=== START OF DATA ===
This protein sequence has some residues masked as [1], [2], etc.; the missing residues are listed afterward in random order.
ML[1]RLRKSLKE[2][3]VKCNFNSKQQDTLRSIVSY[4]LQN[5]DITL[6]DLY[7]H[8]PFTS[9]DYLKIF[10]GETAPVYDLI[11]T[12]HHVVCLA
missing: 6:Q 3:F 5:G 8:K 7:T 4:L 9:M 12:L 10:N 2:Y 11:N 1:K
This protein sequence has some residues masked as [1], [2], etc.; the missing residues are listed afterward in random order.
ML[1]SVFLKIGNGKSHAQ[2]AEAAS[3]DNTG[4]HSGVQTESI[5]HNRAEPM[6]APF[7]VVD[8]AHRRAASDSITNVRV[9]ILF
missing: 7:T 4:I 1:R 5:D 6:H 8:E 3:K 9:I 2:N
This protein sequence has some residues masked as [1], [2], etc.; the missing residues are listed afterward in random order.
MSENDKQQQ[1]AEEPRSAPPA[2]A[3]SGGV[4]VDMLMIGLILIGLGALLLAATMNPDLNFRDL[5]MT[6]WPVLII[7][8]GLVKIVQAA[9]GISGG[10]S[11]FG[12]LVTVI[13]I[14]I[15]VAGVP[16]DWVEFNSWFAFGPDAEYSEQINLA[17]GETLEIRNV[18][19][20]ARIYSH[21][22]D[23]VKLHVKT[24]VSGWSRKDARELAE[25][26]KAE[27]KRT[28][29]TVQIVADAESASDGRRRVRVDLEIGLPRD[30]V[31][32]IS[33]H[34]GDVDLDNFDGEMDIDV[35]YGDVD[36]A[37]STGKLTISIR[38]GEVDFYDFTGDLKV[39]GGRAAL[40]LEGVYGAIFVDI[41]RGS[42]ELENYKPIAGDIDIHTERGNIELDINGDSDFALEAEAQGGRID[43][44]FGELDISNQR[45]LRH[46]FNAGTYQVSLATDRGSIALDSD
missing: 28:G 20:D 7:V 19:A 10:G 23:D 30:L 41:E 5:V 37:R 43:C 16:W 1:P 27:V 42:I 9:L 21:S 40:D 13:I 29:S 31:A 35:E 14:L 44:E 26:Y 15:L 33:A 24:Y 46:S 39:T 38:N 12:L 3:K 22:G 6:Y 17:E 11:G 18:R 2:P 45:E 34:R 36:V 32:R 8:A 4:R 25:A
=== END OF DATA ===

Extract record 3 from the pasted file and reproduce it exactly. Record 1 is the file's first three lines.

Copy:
This protein sequence has some residues masked as [1], [2], etc.; the missing residues are listed afterward in random order.
MSENDKQQQ[1]AEEPRSAPPA[2]A[3]SGGV[4]VDMLMIGLILIGLGALLLAATMNPDLNFRDL[5]MT[6]WPVLII[7][8]GLVKIVQAA[9]GISGG[10]S[11]FG[12]LVTVI[13]I[14]I[15]VAGVP[16]DWVEFNSWFAFGPDAEYSEQINLA[17]GETLEIRNV[18][19][20]ARIYSH[21][22]D[23]VKLHVKT[24]VSGWSRKDARELAE[25][26]KAE[27]KRT[28][29]TVQIVADAESASDGRRRVRVDLEIGLPRD[30]V[31][32]IS[33]H[34]GDVDLDNFDGEMDIDV[35]YGDVD[36]A[37]STGKLTISIR[38]GEVDFYDFTGDLKV[39]GGRAAL[40]LEGVYGAIFVDI[41]RGS[42]ELENYKPIAGDIDIHTERGNIELDINGDSDFALEAEAQGGRID[43][44]FGELDISNQR[45]LRH[46]FNAGTYQVSLATDRGSIALDSD
missing: 28:G 20:D 7:V 19:A 10:G 23:D 30:L 41:E 5:V 37:R 43:C 16:W 1:P 27:V 42:I 9:L 21:S 40:D 13:I 29:S 31:A 35:E 14:L 44:E 26:Y 15:L 33:A 24:Y 46:S 39:T 38:N 12:L 3:K 22:G 6:Y 17:E 11:G 18:R 2:P 45:E 34:R 36:V 32:R 8:A 4:R 25:A